Former Florida Gov. Jeb Bush came into the arena at the Tampa Bay Times Forum to a standing ovation.
“Bienvenidos a Florida!” he said.
It was a speech that went off-script right at the beginning.
“Mr. President, it is time to stop blaming your predecessor for your failed economic policies,” Bush said on the closing night of the Republican National Convention. He added that President Barack Obama was “dealt a tough hand,” but needed to take responsibility for his failures at this point in his presidency.
Bush spoke of his brother, President George W. Bush, with admiration, saying he kept the country safe in difficult times.
But then he moved on to the main event. Accompanied by a teacher from Texas and a product of the Florida public education system, Bush spoke of the importance of education, highlighting the need for the United States to catch up to other countries in academic excellence and the need for changes across the nation.
“Education is hard work, but if you follow some core principles, and you challenge the status quo, you get great results,” the former governor said.
While Bush was governor of Florida, he led strong education reform across his state, which included school choice. On Thursday night, the governor called for that reform to be brought to other states.
“Let’s give every parent in America a choice of where their child attends school,” Bush said, in a statement that Republican nominee Mitt Romney echoed later in the night. Bush said that Romney would know that is the right thing to do, given his previous experience as governor of Massachusetts, and would let the states make a decision on the issue.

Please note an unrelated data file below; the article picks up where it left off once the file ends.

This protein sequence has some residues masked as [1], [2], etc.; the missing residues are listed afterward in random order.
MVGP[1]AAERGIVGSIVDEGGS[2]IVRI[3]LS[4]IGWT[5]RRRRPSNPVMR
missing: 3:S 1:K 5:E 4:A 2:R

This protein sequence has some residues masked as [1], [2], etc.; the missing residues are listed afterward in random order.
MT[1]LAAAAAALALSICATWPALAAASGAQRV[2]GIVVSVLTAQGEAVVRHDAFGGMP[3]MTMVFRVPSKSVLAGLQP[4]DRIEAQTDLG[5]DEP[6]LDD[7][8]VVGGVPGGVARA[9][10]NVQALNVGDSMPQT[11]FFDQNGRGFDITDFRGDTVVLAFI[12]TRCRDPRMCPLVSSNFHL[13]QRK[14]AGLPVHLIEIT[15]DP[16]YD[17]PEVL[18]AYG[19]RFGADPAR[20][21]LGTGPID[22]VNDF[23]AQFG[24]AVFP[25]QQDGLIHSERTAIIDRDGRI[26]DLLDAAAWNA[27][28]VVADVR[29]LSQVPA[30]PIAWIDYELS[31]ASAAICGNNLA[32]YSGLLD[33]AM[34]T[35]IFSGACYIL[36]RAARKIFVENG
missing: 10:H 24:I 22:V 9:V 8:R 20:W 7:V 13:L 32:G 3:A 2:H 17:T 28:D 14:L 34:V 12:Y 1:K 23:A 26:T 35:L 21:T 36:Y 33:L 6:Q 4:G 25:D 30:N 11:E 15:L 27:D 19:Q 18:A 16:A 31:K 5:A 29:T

Over on Twitter, Justin Hamilton, the press secretary for the Department of Education, replied to a question asking if Secretary of Education Arne Duncan was watching Bush’s speech by saying, “We’re working. We don’t have time to watch TV.”
In addition, Bush took the opportunity to point out how well Floridian students are doing at schools, singling out African-American, Latino, low-income and disabled students.
“Right now, Florida’s fourth grade Hispanic students read as well or better than the average of all students in 21 states and the District of Columbia,” said Bush, who is often thought of among Hispanic Republicans as a Latino himself.
And it was a wise thing to bring up, since the GOP desperately needs the Hispanic vote.
Shortly before Bush took the podium, Craig Romney, Mitt’s son, had delivered his remarks in both English and Spanish, in an effort to reach out to the coveted Latino demographic. Craig’s remarks were preceded by a video montage featuring New Mexico Gov. Susana Martínez, Sen. Marco Rubio, Congressman Mario Diaz-Balart, Puerto Rico Gov. Luis Fortuño and other top Republican Latinos, supporting the theme “Juntos con Romney.”